32. Leaf Formation: Leaf Primordium

  33. Figure 4.7

  34. Leaf Anatomy Taiz and Zeiger, Plant Physiology

  35. Apical dominance is a phenomenon in which the apical bud tends to “dominate” stem growth in the sense that all of the axillary buds immediately below it do not grow out to form branches. Thus the stem grows tall, not wasting resources by growing wide. The idea is that auxin produced in the apical bud is transported down the stem and suppresses the outgrowth of the lateral (axillary) buds. If the tip is cut off the auxin source is removed and the buds begin to develop into branches. From: PM Ray, “The Living Plant”

  36. (1) How is a seed formed? (2) How does a seed become a seedling? (3) How is shoot formed? (4) How is root formed? (5) How is a flower formed?

  37. Root Systems Taproot system: characterized by having one main root (the taproot) from which smaller branch roots emerge. When a seed germinates, the first root to emerge is the radicle, or primary root. In conifers and most dicots, this radicle develops into the taproot. Fibrous root system: characterized by having a mass of similarly sized roots. The radicle from a germinating seed is short lived and is replaced by adventitious roots. Adventitious roots are roots that form on plant organs other than roots. Most monocots have fibrous root systems.

  38. Root System development Root tip has 4 developmental zones Root cap: Protects RAM and push Meristematic zone: Primary root Elongation zone: Rapid cell elongation, rate of division decreases with distance from meristem Maturation zone: Cells get their mature differentiated features. No lateral organs produced from apical meristem to avoid hindrance in soil penetration Branch roots arise from non growing region

  39. Cells of the root epidermis develop projections called root hairs. These elongate by “tip growth” and increase surface area for water and mineral uptake. Root hairs are found away from the root tip, in the region of maturation. Note that the root hair develops as an outgrowth from individual epidermal cells; that is, the root hair is not a cell separate from the epidermal cell. The Figure shows (bottom to top) four stages of root hair development: cell specification, root hair initiation, tip growth, and maturation.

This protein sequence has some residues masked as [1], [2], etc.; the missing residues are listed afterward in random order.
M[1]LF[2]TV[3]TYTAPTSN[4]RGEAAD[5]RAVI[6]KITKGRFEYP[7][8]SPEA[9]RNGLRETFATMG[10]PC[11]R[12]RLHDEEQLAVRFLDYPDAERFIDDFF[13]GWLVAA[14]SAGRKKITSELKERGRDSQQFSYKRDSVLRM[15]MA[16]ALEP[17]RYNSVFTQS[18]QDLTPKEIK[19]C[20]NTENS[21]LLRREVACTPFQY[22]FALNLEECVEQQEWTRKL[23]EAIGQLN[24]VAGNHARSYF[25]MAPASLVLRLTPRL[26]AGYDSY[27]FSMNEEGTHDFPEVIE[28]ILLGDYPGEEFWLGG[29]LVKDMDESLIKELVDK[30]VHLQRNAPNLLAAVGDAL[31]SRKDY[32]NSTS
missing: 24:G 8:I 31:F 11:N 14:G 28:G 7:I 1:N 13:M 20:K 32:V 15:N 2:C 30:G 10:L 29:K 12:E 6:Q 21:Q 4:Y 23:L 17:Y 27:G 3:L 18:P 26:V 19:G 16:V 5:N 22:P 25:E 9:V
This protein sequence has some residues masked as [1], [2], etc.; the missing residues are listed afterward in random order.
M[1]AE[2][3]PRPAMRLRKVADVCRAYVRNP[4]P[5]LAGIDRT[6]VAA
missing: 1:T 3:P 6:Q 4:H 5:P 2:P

40. (1) How is a seed formed? (2) How does a seed become a seedling? (3) How is shoot formed? (4) How is root formed? (5) How is a flower formed?

  41. Flower Structure

  42. Cues for Flower Evocation Flower Evocation: The events occurring in the shoot apex that specifically commit the apical meristem to produce flowers. Internal factors Phase change Hormones External factors Light Temperature Total light radiation Water availability

  43. Formation of Floral Meristems Vegetative SAM Reproductive SAM

  44. Genetic Control of Flower Development Taiz and Zeiger, Plant Physiology

  45. Three Types of Genes Control Floral Identify 1. Gene A activity controls the first and second whorls 2. Gene B activity controls the second and third whorls 3. Gene C activity controls the third and fourth whorls.

  46. ABC Model for Flower Development Taiz and Zeiger, Plant Physiology

  47. Mutations in Floral Organ Identify Genes Figure 4.8

  48. (2) How does a seed become a seedling? (1) How is a seed formed? (3) How is shoot formed? (4) How is root formed? (5) How is a flower formed? Seed Fruiting Seedling Plant Life Cycle Flowering Mature plants